You may have thought humans were the only primates with blue eyes, but the Sclater's lemur begs to differ. Found in Madagascar, males and females often have different-color fur, but both can have blue eyes.
The goat's rectangular pupil can be explained by a simple evolutionary fact: They're the hunted, not the hunter. This pupil shape increases the goat's depth perception as well as his peripheral vision - all the better to spot predators with.
You've heard of eyes in the back of your head. Well, the barreleye fish has eyes on top of his head. The large green peepers are visible through his see-through head and can move upward to sense potential danger as well as look straight ahead.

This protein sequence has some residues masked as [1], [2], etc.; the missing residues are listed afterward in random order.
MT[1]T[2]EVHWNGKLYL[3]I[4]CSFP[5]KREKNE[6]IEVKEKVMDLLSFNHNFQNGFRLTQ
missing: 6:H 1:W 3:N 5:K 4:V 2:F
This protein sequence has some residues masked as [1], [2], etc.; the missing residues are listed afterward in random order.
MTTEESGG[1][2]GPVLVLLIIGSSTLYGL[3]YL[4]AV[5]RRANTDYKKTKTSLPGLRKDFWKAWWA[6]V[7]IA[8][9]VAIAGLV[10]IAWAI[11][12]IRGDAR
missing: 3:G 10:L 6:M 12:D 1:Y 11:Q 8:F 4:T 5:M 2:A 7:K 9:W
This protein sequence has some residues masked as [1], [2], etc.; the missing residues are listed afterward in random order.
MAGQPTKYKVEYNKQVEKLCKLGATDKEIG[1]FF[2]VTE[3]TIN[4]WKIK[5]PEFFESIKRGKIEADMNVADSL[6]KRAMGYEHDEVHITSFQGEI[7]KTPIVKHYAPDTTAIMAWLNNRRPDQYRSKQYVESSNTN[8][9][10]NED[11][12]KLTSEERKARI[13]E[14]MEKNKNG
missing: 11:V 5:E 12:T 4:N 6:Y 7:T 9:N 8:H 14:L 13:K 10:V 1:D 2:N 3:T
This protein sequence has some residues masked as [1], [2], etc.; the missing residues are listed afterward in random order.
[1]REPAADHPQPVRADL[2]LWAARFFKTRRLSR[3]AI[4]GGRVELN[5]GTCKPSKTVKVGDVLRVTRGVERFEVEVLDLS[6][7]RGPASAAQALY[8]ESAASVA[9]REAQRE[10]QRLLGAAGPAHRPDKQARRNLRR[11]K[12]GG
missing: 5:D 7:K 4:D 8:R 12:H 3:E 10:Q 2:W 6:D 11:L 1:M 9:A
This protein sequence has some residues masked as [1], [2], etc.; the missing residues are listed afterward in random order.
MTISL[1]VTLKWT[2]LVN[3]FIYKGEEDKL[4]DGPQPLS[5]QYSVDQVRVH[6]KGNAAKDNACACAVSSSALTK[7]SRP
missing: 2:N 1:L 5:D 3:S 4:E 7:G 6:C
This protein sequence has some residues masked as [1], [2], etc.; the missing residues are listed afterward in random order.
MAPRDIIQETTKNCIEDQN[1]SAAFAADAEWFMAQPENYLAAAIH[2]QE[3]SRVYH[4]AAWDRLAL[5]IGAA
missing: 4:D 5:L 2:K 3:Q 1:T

The eyes of an ostrich are the very definition of big and beautiful. These brown beauties can measure 2 inches across, surpassing the eye diameter of giraffes, elephants, and all other land animals for that matter.
These fearless predators feast on scorpions, spiders and such, and can be found in deserts throughout Pakistan, Iran and Iraq. Unlike most geckos, these guys can blink. They clean their eyes by licking them.
The most surprising part about the scallop's eyes is that they exist at all! These eyes are a security system, functioning as light and motion detectors that warn the scallop when a predator is approaching.
Each of the tarsier's eyes is the same size as his brain - they have the largest eye-to-body ratio of any mammal. These large peepers allow him to catch prey and avoid predators during his nighttime excursions in his native forests of Borneo, Sumatra and Belitung.